Stephenson&Turner recently completed the seismic upgrade and revamp of the Masterton District Courthouse. The building was closed suddenly in December 2011 following a seismic report that the building had the potential to collapse in a significant earthquake. Stephenson&Turner (Architects and Building Service Engineers) were engaged alongside Impact (Project Managers) and Miyamoto (Structural Engineers) to find a cost effective solution to bring the 101 year old building back to a safe working environment.
The solution lay in a ‘FRP’, Fibre-Reinforced Plastic. This system connects the individual bricks of the external masonry walls together, allowing the walls to move as one mass in the event of an earthquake. The benefit of this system is the unobtrusive finish to the building; there are no visible steel beams, no giant columns and no cross-bracing blocking windows. This meant the original character of the building was able to still be accentuated.
While the building was under construction, they took this opportunity to re-plan the internal layout, creating a more cohesive flow amidst the maze of secure corridors.
Additional public waiting areas with more accessible public counters and facilities were provided along with a single point of entry and screening station to enhance security, secure interview rooms for lawyers to meet with clients, and enhanced internet connectivity allowing Audio Visual Links to be used in court. This will allow prisoners to appear remotely in court from prison. New ceilings, flooring and painting gave the interior a fresh new look and feel and the upgraded building services provided a much need comfort boost. The roof was completely replaced and through careful detailing the project team were able to create a seismic diaphragm throughout the roof plan to help support the hard work below. To finish it off, a new external colour scheme gives a nod to the historic Oamaru Stone building facade.
“The refurbishment work will ensure that the court is better able to meet the needs of court users in the decades to come,” Minister for Courts Chester Borrows said. “The Masterton team have nicknamed the move ‘back to the future’, which really sums up the exciting work which has been carried out on the building.”
‘A nod to the past’
The Masterton Courthouse was built in 1900s using Oamaru Stone as the main external façade material. Oamaru Stone was selected as a prominent building material for grand public buildings of this time and offered stone craftsmen the ability to produce ornate detailing. The finished stonework has a beautiful creamy, sandy colour, however is prone to pollution staining and surface crumbling.
The original stone at Masterton Courthouse was painted at some time unknown, for reasons unknown, but what is known is once the stone is painted, there is no going back.
When Impact and Stephenson&Turner took over the Seismic Strengthening works on the Courthouse in 2012, the external façade was represented by an awkward ‘mint green’ walls with ‘forest green’ trim and ‘red’ detailing; a rather dated colour scheme with very little respect to the ornate beauty of the building’s past.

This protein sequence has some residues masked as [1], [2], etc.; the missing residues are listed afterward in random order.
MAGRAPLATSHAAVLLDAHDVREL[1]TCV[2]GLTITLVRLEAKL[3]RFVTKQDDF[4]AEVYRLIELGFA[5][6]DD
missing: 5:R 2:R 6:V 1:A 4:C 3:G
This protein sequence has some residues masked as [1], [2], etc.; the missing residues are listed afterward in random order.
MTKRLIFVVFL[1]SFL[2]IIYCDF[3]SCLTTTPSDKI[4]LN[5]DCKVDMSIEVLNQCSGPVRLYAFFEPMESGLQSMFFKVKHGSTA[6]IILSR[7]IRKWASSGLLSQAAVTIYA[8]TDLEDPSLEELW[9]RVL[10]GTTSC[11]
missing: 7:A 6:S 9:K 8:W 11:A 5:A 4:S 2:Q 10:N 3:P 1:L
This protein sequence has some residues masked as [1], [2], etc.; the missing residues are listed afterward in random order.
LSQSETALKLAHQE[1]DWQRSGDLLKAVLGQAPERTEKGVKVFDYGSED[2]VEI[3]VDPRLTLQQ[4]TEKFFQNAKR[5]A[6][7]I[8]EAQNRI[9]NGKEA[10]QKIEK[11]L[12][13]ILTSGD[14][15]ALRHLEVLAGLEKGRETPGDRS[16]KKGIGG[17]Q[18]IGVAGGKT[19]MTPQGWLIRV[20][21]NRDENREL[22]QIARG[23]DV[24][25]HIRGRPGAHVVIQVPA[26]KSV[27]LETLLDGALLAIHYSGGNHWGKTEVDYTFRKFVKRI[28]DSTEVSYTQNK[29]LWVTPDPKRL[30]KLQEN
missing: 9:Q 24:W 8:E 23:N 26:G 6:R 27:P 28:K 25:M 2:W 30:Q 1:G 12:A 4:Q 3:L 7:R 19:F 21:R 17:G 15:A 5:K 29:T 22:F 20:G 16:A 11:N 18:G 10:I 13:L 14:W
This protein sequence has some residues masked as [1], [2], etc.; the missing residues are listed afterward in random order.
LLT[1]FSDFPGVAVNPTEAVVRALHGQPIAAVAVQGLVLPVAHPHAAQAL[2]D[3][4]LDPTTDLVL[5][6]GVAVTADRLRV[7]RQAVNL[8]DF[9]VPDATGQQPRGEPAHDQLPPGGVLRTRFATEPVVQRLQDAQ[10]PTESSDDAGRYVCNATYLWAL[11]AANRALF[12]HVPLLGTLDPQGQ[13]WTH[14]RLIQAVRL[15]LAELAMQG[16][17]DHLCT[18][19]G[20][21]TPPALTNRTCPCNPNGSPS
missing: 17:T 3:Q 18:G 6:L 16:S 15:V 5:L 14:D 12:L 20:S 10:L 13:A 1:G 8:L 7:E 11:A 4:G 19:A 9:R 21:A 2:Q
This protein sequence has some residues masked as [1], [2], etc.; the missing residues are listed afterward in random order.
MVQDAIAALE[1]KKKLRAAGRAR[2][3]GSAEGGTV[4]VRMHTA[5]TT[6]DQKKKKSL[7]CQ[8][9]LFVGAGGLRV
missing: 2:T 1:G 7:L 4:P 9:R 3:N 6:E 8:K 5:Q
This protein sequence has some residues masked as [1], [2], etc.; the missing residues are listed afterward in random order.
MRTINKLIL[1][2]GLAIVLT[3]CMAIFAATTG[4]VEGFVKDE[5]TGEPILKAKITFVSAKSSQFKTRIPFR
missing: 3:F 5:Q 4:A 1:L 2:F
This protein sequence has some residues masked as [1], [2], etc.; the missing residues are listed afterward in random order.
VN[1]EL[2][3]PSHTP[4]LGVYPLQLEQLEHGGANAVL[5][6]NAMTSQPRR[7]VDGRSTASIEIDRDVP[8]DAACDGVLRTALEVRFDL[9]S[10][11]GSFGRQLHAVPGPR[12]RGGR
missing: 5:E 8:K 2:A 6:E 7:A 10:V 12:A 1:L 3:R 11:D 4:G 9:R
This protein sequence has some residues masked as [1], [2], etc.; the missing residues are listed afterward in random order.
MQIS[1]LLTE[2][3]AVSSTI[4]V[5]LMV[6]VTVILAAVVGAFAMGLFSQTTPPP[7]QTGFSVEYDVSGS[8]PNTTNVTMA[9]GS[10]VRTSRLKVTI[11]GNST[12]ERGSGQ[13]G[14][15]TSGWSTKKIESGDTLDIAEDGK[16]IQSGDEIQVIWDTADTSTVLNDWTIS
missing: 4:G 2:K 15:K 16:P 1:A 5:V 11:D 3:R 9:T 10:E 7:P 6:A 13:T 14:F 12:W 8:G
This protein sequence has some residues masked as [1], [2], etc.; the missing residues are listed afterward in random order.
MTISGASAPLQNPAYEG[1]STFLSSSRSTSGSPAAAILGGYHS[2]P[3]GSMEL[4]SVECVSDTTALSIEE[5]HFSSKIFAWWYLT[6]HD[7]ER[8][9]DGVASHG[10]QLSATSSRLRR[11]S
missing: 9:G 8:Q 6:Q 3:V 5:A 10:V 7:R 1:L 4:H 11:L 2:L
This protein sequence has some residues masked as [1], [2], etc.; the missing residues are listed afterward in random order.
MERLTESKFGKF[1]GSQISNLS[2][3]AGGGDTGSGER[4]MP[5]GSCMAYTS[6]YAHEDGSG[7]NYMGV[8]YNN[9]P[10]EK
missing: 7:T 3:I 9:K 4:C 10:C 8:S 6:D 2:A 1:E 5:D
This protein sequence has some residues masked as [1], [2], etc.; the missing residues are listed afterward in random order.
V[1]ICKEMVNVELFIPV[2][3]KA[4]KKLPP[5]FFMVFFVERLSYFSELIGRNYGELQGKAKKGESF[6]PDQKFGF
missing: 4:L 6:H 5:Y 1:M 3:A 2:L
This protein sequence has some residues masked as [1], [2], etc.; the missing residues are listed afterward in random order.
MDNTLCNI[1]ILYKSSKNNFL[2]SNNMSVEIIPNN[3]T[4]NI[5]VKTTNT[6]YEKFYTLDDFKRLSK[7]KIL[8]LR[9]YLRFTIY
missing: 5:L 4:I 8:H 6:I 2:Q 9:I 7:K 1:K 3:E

However, the external painting/colour scheme was not included in the scope of works of the seismic upgrade of the building and it wasn’t until a year later that external colour scheme concepts became a new focus.
Multiple concepts in colour schemes were trialled, with the underlining theme behind all concepts to bring this building back to its past beauty. Sandblasting the paint back to its natural state was considered, until advice that the stone would not survive the process.
Research into the building’s construction and materials of old, led the concepts towards replicating the natural Oamaru Stone colourings, while highlighting the ornate detailing of the building. The concept was to play on similar colours with differing tones, a play on shadow and light!
Resene Akaroa was the final selection for the building with its sandy, natural colouring in Resene AquaShield a dead flat mineral effect finish sympathetic to the age of the building. The tonal variance selected was Resene Quarter Akaroa for the walls and Resene Triple Akaroa for the trims. The balance of light and shadow was well represented through the tonal selection of the Resene Akaroa colour.
The final challenge was to select a complementary door and window joinery colour that would enhance the natural feel of the building. This decision came quickly with the help of original photographs of the building. A darker joinery colour was selected for the original building, therefore a darker joinery colour was to be selected now. The semi-gloss finish of Resene Lustacryl in Resene Double Gravel gave a strong contrast in colour to the Resene Akaroa, while maintaining earthy natural tones.
Resene Quarter Akaroa
Resene Triple Akaroa
Resene Double Gravel
Architectural specifier: Stephenson&Turner NZ Ltd
Building and painting contractor: Holmes Construction Group - Wairarapa
Client: Ministry of Justice
Photographer - external: Malcolm Gardiner Stephenson&Turner NZ Ltd
Photographer - internal: Paul McCredie
Project manager: Impact Group